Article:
16 July 2013

Who ruined the humanities? Humanities departments.

This article (Lid dip to Instapundit) , "Who Ruined the Humanities?", which is the Saturday Essay in the Wall Street Journal of 12 July 2013, struck a real chord with me. The sub-heading reads:

Of course it's important to read the great poets and novelists. But not in a university classroom, where literature has been turned into a bland, soulless competition for grades and status.


What is it about contemporary college curricula all around the Western world that makes it look past the most powerful and insightful understanding brought to us by the cannon of our civilization's great literature to the mere process?

If Shakespeare is taught as a deconstructed, ante-feminist, pre-colonial, racist expression of the dominant white male monarchical social order, is there any wonder that nearly everyone so taught will miss the point and not perceive the majesty, subtlety and astonishing insight into the human condition?

Yes, it is hard to teach the substance of great art when it is so ineffable and illusive. But to reduce it to process, technique and context and measure and record student performance on such incidental efflusia is a high order travesty. It brings literature and art down to the metrics of management theory and engineering projects.  These are worthy subjects in their own right, but completely distinct from, and not to be conflated with, the rare and incisive epiphanies of great art.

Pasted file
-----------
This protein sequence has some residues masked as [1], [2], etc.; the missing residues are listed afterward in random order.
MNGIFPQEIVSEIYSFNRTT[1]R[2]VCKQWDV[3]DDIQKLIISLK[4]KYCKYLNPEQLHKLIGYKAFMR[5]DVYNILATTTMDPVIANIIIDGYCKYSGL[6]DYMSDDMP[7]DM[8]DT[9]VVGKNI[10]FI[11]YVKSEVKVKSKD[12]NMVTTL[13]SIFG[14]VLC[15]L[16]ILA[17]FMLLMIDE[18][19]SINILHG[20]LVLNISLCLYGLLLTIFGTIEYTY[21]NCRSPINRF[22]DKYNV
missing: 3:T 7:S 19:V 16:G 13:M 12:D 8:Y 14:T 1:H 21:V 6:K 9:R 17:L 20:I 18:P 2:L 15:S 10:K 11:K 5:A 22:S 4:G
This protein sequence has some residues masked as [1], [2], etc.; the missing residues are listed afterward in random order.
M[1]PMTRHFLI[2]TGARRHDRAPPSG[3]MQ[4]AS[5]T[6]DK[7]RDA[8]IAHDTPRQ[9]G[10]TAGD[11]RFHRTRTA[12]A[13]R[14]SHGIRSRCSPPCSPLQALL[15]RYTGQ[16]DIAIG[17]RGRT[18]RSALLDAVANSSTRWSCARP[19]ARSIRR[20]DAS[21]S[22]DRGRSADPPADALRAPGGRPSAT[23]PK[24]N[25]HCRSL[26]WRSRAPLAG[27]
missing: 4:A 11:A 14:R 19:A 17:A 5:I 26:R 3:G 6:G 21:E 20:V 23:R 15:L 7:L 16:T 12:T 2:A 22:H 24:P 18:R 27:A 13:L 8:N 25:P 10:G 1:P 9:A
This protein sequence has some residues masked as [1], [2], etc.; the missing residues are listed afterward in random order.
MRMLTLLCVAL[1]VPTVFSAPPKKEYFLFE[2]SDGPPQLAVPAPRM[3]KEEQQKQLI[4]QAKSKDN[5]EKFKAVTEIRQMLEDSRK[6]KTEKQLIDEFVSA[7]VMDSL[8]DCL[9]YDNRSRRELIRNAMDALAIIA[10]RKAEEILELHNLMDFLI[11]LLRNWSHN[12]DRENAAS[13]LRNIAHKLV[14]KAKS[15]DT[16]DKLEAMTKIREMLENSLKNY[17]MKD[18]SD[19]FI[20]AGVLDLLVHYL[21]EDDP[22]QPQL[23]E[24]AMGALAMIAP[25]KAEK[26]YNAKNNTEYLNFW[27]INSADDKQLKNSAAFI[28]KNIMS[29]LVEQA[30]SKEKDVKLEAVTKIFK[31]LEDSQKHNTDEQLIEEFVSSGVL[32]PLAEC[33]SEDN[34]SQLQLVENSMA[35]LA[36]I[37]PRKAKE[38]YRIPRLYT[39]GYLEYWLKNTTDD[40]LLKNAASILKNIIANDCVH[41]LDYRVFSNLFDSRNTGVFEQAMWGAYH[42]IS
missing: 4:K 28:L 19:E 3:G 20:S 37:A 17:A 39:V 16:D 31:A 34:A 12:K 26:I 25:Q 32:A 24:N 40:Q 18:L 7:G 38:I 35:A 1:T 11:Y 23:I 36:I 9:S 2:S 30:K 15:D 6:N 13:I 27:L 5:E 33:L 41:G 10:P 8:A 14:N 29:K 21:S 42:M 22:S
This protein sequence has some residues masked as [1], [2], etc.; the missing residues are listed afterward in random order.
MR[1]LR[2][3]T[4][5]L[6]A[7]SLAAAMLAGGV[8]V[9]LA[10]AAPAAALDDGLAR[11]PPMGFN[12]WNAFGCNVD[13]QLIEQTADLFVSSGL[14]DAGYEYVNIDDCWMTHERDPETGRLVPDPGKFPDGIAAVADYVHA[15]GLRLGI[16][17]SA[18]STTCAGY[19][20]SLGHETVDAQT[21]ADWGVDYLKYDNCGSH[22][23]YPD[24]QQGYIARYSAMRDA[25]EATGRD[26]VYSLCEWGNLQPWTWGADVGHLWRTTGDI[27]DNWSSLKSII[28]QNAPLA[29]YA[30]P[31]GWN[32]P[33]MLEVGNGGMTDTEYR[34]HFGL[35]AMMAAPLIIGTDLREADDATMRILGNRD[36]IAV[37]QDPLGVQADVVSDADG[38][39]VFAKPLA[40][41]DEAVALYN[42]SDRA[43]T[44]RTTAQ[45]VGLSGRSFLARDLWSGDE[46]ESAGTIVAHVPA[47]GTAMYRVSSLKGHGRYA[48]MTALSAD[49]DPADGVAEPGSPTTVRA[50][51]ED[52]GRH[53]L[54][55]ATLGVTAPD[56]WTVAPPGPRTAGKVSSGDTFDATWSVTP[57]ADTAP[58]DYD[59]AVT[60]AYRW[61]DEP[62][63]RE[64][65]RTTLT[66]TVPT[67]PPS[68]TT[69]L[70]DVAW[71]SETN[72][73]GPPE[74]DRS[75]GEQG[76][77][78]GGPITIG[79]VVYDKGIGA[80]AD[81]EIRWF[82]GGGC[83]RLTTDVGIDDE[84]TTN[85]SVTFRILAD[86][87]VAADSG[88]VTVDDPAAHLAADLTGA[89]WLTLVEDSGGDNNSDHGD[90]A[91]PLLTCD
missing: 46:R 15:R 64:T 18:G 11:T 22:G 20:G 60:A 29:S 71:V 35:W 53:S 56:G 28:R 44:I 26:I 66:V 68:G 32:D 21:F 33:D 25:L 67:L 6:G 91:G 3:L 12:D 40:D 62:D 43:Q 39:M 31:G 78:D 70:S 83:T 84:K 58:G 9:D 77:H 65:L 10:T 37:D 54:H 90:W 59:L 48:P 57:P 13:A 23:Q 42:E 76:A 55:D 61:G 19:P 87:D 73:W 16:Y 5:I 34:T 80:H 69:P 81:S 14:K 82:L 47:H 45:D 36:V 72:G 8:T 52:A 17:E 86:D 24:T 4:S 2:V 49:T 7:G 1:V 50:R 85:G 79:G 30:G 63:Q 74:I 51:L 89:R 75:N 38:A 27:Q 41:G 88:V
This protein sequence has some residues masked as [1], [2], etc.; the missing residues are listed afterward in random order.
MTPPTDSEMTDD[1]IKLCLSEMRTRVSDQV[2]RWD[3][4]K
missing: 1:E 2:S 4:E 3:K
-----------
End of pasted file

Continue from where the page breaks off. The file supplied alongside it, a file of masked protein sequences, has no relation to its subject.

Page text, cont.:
Lee Siegel, the author of the above article gets it:
No longer will the reading of, say, "King Lear" or D.H. Lawrence's "Women in Love" result in the flattening of these transfiguring encounters into just two more elements in an undergraduate career—the onerous stuff of multiple-choice quizzes, exam essays and homework assignments.
And he says, oh glory of glories::
So you see, I am not making a brief against reading the classics of Western literature. Far from it. I am against taking these startling epiphanies of the irrational, unspoken, unthought-of side of human life into the college classroom and turning them into the bland exercises in competition, hierarchy and information-accumulation that are these works' mortal enemies.

Yes. Yes!  I embrace you, Lee Siegel. You get it.
Why, oh why, do department academics not get it?

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